Don’t choose ‘easy’: Retirement gave Ken Perine time for Long Trail trek
MIDDLEBURY — To many people, retirement provides the opportunity to rest and relax after a career (or series of careers) that had kept them running and dictating day-to-day choices for what can be 45 years or more.
Sitting, resting and relaxing is what they crave most. Luxuries like reading novels and newspapers become easy to fit in, hobbies like knitting or exploring art are the center of attention, time to prepare delicious meals that previously were too rushed through is easy to come by.
For Ken Perine, it was harder to slow down.
The former president of the National Bank of Middlebury, who stepped down late last year, had a goal in mind much less sedentary, but (at least to him) just as tranquil as some of these others.
He wanted to hike the Long Trail.
Perine was a member of the ski team while a student at Dartmouth College over 40 years ago and was introduced to the Green Mountains as well as the White Mountains during that time. When he and his wife, Carolyn, were first married they spent two and a half years as caretakers of the Middlebury College Snow Bowl, during which time he explored the hiking around that general area and became enthralled with the idea of hiking the full length of the Long Trail.
But life got busy with a career and four children, and the dream faded for a while.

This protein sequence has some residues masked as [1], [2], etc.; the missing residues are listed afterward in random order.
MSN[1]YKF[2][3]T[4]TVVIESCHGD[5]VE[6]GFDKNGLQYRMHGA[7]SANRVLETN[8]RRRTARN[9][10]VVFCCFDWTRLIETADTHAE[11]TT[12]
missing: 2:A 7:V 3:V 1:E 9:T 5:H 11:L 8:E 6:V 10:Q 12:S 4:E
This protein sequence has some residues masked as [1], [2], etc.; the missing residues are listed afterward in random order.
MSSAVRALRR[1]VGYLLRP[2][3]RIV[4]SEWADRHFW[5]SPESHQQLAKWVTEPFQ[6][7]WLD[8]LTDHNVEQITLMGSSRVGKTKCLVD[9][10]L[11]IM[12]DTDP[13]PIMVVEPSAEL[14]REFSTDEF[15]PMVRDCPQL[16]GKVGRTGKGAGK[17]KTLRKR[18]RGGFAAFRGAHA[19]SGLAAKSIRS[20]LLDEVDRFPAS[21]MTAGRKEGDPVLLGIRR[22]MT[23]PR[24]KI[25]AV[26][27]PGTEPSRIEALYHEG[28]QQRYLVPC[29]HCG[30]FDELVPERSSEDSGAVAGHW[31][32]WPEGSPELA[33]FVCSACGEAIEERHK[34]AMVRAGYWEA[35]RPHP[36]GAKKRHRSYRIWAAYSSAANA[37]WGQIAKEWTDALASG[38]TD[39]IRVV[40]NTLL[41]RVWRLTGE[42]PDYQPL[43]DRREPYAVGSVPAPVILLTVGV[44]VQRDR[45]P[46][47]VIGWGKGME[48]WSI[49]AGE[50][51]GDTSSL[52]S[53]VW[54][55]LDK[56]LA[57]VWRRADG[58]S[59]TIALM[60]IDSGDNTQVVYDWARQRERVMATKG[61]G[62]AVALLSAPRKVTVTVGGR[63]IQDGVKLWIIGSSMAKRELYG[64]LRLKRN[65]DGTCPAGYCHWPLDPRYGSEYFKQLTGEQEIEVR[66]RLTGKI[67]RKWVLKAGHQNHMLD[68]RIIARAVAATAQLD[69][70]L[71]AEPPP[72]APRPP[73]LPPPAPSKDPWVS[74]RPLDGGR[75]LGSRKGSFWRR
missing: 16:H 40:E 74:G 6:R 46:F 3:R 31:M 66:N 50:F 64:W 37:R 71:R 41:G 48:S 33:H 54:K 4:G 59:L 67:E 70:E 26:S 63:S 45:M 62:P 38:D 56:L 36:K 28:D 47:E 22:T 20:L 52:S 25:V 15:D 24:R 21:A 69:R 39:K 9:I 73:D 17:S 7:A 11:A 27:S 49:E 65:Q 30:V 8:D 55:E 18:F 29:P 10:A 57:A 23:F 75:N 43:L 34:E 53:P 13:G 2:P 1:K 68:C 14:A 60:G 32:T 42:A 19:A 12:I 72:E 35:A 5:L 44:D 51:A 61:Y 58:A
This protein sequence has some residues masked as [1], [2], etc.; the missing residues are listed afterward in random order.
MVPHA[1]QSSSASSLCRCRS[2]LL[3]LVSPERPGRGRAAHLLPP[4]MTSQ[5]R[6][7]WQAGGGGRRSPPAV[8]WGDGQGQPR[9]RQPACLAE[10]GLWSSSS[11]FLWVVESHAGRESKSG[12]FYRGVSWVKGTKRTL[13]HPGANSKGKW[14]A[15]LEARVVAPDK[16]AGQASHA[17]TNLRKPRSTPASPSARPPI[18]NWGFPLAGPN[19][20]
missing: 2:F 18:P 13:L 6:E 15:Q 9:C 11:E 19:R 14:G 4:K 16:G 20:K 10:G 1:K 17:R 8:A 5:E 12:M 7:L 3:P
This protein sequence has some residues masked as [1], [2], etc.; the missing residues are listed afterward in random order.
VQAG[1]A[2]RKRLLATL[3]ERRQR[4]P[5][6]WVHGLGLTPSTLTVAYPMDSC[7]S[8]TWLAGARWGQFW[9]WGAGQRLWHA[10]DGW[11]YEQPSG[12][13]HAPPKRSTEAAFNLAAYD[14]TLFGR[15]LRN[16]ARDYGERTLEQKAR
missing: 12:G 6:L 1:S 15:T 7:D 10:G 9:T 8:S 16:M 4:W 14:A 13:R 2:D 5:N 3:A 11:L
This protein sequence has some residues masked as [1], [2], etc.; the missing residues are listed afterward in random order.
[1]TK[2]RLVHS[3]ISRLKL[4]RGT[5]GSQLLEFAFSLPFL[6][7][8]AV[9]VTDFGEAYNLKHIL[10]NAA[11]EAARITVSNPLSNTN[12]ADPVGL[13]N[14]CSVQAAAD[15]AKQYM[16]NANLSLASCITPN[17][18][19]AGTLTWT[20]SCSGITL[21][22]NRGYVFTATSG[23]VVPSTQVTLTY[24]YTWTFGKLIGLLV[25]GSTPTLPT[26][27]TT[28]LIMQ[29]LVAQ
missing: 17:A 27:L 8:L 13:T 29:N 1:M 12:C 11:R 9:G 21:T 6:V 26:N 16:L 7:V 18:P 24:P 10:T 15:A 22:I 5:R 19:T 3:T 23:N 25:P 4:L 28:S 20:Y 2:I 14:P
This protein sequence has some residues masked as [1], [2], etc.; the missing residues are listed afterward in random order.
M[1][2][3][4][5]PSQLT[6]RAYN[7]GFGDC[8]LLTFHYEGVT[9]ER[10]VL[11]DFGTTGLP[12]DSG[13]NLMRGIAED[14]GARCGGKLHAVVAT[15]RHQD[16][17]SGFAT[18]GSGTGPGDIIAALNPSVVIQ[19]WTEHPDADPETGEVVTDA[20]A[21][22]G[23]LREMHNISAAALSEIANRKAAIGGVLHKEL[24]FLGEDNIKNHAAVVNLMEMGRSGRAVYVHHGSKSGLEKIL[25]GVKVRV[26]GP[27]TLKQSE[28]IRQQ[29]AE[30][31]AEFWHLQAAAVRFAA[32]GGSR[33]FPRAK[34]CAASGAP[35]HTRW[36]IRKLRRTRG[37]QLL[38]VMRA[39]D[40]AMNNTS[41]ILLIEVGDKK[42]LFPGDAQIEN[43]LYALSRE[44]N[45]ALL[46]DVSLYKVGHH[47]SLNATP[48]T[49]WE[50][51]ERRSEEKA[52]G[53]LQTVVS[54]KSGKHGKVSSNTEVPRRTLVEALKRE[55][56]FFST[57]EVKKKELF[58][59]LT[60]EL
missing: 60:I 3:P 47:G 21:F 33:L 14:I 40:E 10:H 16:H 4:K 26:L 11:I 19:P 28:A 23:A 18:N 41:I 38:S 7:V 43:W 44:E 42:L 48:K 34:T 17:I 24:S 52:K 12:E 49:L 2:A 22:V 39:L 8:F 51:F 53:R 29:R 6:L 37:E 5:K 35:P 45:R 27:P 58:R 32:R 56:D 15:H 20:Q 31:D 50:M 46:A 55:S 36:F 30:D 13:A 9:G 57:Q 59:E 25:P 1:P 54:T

About 10 years ago, Perine was introduced to winter hiking by a friend and has since stayed in shape throughout the year and enjoyed the time spent in the mountains again.
While there are many ways to hike the Long Trail, the Middlebury resident chose to hike it in sections that could each be done in a day. He designed 17 hikes (that turned into 20) over a period of four months, starting in June and finishing in September.
“First of all, I decided that I wasn’t going to be a fan of staying in shelters and sleeping on wood or with a very thin mattress,” Perine said. “So I wanted to try to do day hikes and I thought I would try to do it from a road to a road so it was easy to get dropped off and picked up each day.”
The 63-year-old was in excellent health and had trained for the hike, but he has minor sciatica and wanted to find a way to hike the trail while being a little gentler on his body.
“The way I did the Long Trail I was able to do a hike and then leave a little time for recovery before doing the next hike. I don’t like to think of myself as old, but I also want to be realistic and not naïve about what I could do,” he said.
The planning evidently paid off, as Perine says his legs felt great during all of the hikes and except for a minor twisted ankle he suffered no injuries along the way.
“It was sometimes a little bit afterward the hike that my legs would get sore,” he recalled, and the long drives afterward also weren’t always comfortable, but by and large, he said, he continued to have a great time from the start to the finish.